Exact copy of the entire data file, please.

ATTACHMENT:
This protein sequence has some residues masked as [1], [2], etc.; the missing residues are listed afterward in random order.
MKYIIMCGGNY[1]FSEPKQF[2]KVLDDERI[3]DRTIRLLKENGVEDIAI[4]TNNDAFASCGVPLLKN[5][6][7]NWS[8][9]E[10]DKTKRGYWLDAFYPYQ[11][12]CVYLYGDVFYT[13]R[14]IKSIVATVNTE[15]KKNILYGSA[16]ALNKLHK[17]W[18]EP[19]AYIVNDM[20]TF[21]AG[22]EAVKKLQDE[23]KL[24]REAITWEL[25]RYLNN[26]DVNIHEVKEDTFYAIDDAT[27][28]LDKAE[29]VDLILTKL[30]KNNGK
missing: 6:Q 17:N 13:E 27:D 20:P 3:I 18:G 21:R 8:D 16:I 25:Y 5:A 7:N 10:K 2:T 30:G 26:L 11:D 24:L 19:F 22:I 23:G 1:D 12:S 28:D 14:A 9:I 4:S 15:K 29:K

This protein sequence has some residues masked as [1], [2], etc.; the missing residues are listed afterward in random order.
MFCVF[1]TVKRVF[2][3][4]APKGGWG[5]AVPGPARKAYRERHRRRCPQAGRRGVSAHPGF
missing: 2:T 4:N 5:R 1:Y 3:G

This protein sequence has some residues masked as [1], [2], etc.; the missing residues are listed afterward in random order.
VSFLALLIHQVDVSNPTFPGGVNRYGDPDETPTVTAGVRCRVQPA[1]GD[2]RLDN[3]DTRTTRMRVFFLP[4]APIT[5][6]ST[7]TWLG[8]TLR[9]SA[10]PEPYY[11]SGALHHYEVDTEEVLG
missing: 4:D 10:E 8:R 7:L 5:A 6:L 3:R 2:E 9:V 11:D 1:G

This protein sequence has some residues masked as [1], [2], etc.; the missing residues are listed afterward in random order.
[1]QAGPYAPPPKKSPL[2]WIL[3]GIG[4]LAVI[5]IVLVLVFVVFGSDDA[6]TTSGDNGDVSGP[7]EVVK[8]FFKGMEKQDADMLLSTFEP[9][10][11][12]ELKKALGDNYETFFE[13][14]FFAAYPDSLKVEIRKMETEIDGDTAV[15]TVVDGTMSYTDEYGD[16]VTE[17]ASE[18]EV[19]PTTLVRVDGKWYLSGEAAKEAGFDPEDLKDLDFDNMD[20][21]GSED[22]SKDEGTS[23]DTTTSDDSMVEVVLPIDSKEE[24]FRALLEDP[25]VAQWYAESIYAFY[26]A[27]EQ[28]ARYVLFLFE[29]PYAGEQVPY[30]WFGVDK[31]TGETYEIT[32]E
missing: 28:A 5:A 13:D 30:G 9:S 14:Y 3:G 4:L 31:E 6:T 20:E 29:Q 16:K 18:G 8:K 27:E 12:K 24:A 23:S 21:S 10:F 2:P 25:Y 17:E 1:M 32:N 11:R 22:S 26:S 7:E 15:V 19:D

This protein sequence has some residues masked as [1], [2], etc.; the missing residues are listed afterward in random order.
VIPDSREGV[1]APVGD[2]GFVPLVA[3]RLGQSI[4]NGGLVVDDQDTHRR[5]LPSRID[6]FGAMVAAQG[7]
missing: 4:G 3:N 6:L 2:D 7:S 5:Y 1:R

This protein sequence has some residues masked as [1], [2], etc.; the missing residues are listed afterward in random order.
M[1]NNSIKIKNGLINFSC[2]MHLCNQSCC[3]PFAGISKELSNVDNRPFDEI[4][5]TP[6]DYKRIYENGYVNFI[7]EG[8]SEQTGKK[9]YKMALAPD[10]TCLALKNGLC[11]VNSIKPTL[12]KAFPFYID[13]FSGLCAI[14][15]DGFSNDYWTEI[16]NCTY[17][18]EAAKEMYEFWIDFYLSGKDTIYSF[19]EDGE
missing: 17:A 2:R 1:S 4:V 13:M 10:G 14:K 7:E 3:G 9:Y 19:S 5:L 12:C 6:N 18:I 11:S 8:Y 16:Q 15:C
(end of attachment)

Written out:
This protein sequence has some residues masked as [1], [2], etc.; the missing residues are listed afterward in random order.
MKYIIMCGGNY[1]FSEPKQF[2]KVLDDERI[3]DRTIRLLKENGVEDIAI[4]TNNDAFASCGVPLLKN[5][6][7]NWS[8][9]E[10]DKTKRGYWLDAFYPYQ[11][12]CVYLYGDVFYT[13]R[14]IKSIVATVNTE[15]KKNILYGSA[16]ALNKLHK[17]W[18]EP[19]AYIVNDM[20]TF[21]AG[22]EAVKKLQDE[23]KL[24]REAITWEL[25]RYLNN[26]DVNIHEVKEDTFYAIDDAT[27][28]LDKAE[29]VDLILTKL[30]KNNGK
missing: 6:Q 17:N 13:E 27:D 20:P 3:I 18:G 21:R 8:D 16:I 25:Y 5:A 7:N 10:K 2:T 30:G 26:L 11:D 24:L 19:F 22:I 23:G 1:D 12:S 28:D 14:A 9:I 4:S 15:K 29:K

This protein sequence has some residues masked as [1], [2], etc.; the missing residues are listed afterward in random order.
MFCVF[1]TVKRVF[2][3][4]APKGGWG[5]AVPGPARKAYRERHRRRCPQAGRRGVSAHPGF
missing: 2:T 4:N 5:R 1:Y 3:G

This protein sequence has some residues masked as [1], [2], etc.; the missing residues are listed afterward in random order.
VSFLALLIHQVDVSNPTFPGGVNRYGDPDETPTVTAGVRCRVQPA[1]GD[2]RLDN[3]DTRTTRMRVFFLP[4]APIT[5][6]ST[7]TWLG[8]TLR[9]SA[10]PEPYY[11]SGALHHYEVDTEEVLG
missing: 4:D 10:E 8:R 7:L 5:A 6:L 3:R 2:E 9:V 11:D 1:G

This protein sequence has some residues masked as [1], [2], etc.; the missing residues are listed afterward in random order.
[1]QAGPYAPPPKKSPL[2]WIL[3]GIG[4]LAVI[5]IVLVLVFVVFGSDDA[6]TTSGDNGDVSGP[7]EVVK[8]FFKGMEKQDADMLLSTFEP[9][10][11][12]ELKKALGDNYETFFE[13][14]FFAAYPDSLKVEIRKMETEIDGDTAV[15]TVVDGTMSYTDEYGD[16]VTE[17]ASE[18]EV[19]PTTLVRVDGKWYLSGEAAKEAGFDPEDLKDLDFDNMD[20][21]GSED[22]SKDEGTS[23]DTTTSDDSMVEVVLPIDSKEE[24]FRALLEDP[25]VAQWYAESIYAFY[26]A[27]EQ[28]ARYVLFLFE[29]PYAGEQVPY[30]WFGVDK[31]TGETYEIT[32]E
missing: 28:A 5:A 13:D 30:G 9:S 14:Y 3:G 4:L 31:E 6:T 20:E 29:Q 16:K 18:G 8:K 27:E 12:K 24:A 23:S 21:S 10:F 2:P 25:Y 17:E 1:M 32:N 11:R 22:S 26:S 7:E 15:V 19:D

This protein sequence has some residues masked as [1], [2], etc.; the missing residues are listed afterward in random order.
VIPDSREGV[1]APVGD[2]GFVPLVA[3]RLGQSI[4]NGGLVVDDQDTHRR[5]LPSRID[6]FGAMVAAQG[7]
missing: 4:G 3:N 6:L 2:D 7:S 5:Y 1:R

This protein sequence has some residues masked as [1], [2], etc.; the missing residues are listed afterward in random order.
M[1]NNSIKIKNGLINFSC[2]MHLCNQSCC[3]PFAGISKELSNVDNRPFDEI[4][5]TP[6]DYKRIYENGYVNFI[7]EG[8]SEQTGKK[9]YKMALAPD[10]TCLALKNGLC[11]VNSIKPTL[12]KAFPFYID[13]FSGLCAI[14][15]DGFSNDYWTEI[16]NCTY[17][18]EAAKEMYEFWIDFYLSGKDTIYSF[19]EDGE
missing: 17:A 2:R 1:S 4:V 13:M 10:G 14:K 7:E 3:G 9:Y 19:S 5:L 12:C 6:N 18:I 11:S 8:Y 16:Q 15:C